I know this hasn’t been posted for awhile, but I’ve been keeping a close eye on how well the domain-server and assignment-client run on a humble Raspberry Pi. With the recent updates that have been going on, there are some things that work great and others not so much. The fact it even works at 90% functionality is pretty much a massive accomplishment in my book.
- Avatar positioning works fine
- Audio handling appears to work fine
- Domain-server control panel is 99% functional (see below)
- Assignment-clients run without any massive errors
What doesn’t work:
- Creating objects doesn’t sync with the server
- But letting entities be made from the marketplace seems to work fine
- This results in “EntityItem::deserializeActionsInternal – no _element”
- Setting up default viewpoints for paths seems to not fully work.
Changes that had to be done:
- AVX & AVX2 optimization had to be removed (not available for ARM processors)
- Had to include an additional header to AudioLimiter.h
- #include “stddef.h” just before #include “stdint.h”
Aside from being built on a Raspberry Pi and needing to change a few lines of code, High Fidelity’s server code runs very well and compiles just like any other Linux build, so much so that I used the same notes I have made for building the Pi version to build the version on one of my actual servers (except for changes to any code due to differences in architecture).
While I do plan to make a full from start to finish guide for building High Fidelity on a fresh Ubuntu installation (16.04 and 14.04), honestly the biggest hurdle is just getting QT 5.6.1 (And I just realized I have been fiddling around with 5.6.0. Woops).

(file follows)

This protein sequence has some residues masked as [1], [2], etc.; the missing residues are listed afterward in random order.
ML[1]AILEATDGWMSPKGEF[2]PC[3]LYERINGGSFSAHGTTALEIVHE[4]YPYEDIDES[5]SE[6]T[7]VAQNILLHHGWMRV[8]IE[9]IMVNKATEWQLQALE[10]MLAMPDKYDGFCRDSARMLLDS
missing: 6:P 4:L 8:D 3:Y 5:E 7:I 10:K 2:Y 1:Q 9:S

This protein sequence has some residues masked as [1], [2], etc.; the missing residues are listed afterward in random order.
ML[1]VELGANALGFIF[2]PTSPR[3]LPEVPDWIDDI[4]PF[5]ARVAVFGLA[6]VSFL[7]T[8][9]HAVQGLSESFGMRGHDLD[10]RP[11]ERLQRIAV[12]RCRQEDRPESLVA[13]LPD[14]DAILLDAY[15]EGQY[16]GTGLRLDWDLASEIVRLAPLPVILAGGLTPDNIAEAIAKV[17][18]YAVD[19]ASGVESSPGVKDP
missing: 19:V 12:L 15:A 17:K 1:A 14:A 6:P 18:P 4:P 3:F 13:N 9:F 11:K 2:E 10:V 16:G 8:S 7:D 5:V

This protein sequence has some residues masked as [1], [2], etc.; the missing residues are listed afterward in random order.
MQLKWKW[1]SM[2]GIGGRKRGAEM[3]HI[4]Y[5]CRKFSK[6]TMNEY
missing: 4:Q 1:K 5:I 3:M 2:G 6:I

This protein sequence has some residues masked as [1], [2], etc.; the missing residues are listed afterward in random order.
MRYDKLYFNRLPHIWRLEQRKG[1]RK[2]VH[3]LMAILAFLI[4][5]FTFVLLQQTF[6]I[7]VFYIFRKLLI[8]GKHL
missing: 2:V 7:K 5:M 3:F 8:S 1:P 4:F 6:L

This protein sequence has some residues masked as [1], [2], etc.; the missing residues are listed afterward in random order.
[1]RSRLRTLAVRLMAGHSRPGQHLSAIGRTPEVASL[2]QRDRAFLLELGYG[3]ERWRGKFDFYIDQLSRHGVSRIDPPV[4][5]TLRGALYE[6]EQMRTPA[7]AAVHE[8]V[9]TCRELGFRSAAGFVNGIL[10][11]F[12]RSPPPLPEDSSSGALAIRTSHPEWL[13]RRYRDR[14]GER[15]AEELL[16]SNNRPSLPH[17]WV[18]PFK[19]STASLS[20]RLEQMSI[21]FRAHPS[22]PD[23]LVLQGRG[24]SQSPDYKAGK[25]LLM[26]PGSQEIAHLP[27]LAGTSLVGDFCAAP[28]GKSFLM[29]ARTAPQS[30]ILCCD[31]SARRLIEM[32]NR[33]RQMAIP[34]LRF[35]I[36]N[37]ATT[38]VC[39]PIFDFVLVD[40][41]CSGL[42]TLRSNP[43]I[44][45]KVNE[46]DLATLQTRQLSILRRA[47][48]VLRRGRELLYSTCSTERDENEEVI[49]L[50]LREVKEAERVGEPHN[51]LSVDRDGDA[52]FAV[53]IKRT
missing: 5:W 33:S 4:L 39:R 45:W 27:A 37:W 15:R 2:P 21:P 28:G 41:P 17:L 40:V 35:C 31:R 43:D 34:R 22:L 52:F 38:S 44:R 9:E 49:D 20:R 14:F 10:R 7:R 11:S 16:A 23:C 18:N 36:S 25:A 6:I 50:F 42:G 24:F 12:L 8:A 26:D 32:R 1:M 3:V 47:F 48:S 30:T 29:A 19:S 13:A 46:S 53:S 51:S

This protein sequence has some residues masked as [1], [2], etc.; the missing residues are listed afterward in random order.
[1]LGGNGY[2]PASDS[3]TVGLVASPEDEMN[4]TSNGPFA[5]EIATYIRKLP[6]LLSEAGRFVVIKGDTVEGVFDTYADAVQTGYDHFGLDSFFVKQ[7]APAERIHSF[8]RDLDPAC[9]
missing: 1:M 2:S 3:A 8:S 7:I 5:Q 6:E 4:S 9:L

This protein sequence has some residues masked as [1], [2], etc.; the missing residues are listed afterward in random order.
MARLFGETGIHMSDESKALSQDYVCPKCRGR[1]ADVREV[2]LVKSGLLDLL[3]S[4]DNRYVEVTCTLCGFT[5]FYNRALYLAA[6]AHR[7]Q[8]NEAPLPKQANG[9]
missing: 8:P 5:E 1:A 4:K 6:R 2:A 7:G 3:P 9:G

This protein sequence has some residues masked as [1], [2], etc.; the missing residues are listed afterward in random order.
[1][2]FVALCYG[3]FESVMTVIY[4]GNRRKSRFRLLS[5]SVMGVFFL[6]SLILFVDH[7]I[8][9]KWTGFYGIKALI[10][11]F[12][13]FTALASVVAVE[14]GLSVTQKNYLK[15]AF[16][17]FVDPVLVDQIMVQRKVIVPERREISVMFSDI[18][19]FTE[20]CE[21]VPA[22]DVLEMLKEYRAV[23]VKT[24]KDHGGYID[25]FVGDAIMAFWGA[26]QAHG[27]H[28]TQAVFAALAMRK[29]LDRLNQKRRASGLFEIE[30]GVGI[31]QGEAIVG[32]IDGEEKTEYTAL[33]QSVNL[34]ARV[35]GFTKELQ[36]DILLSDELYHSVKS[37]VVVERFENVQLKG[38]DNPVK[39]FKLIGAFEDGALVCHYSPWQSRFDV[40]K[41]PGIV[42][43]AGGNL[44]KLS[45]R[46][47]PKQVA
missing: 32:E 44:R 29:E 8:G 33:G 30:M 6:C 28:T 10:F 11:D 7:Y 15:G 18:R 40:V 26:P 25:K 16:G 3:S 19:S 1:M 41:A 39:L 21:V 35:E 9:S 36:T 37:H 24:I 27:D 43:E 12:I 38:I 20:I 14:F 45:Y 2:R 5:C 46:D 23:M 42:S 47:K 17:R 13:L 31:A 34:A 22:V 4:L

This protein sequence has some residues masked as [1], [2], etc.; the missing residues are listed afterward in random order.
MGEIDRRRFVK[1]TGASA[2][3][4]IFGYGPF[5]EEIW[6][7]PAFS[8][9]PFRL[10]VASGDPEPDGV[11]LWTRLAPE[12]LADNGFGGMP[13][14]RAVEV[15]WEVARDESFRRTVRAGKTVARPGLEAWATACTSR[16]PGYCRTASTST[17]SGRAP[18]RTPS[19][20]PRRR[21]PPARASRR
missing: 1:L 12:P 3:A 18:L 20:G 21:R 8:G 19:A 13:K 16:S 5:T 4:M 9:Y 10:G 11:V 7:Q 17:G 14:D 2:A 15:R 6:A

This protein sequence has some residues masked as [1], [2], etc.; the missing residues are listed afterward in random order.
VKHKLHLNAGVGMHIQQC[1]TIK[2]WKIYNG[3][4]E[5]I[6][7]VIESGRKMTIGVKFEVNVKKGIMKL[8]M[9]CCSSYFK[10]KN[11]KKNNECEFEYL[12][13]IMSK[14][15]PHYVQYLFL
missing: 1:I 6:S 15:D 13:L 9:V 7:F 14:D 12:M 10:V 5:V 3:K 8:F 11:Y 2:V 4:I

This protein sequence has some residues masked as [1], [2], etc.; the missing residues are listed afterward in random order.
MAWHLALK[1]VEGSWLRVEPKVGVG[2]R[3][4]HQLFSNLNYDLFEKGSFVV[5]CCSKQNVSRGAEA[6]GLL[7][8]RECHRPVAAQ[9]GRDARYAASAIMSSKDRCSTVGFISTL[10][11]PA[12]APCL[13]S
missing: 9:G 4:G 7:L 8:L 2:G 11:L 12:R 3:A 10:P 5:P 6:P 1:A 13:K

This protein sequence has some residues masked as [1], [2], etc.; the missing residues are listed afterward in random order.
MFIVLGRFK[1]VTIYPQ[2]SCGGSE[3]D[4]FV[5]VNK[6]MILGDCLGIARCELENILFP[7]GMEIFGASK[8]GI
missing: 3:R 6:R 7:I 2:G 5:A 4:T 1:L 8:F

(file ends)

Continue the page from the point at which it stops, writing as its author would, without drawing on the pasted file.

Effectively, you just need to (and this is by no means a full guide):
- Flash a micro-SD card with Ubuntu 14.04 or 16.04 from here. (Do note that 14.04 is not available for the Raspberry Pi 3. I don’t have one yet so when I do go ahead and order one, I can provide any notable differences between 14.04’s setup and 16.04)
- Setup the OS as needed (enable SSH, setup accounts, expand storage space, etc).
- Get Qt 5.6.1 onto the Pi (Build it for 4 hours or find a pre-compiled package from someone else).
- Clone the stable build of Hifi from GIthub.
- Modify SetupHifiLibrary.cmake under cmake/macros and comment out the lines that add AVX/mavx and AVX2/mavx2/mfma optimizations (as of this writing, lines 22, 24, 32, and 34).
- Modify AudioLimiter.h under libraries/audio/src to include #include “stddef.h” just before #include “stdint.h”. (This is the only part of the build process that leaves me confused, since without the inclusion of stddef.h, it will fail due to some undefined error. This was resolved by including that header. I’ll report more on this once I rebuild it without this step to include the log of failure)
- Create the build folder and run cmake … (depending on how Qt was set up, you may run into instances of where Qt’s location was not added to paths and some errors will occur. How this is solved is dependent on how Qt was set up).
- Make the domain-server and assignment-client.
While I doubt the Pi can be used as a full server (10+ people), it is rather interesting that a ~10W computer can host an entire domain without too much of an issue (aside from the aforementioned issue with building). I’ll add a post with a full build guide after I get my new Raspberry Pi 3 (though this will also work fine with a Raspberry Pi 2). Meanwhile, my domain ‘soulis-net’ will be running the Pi version of the domain server. Bear in mind that it will a bit barren but does at least show it allows people to go in and out.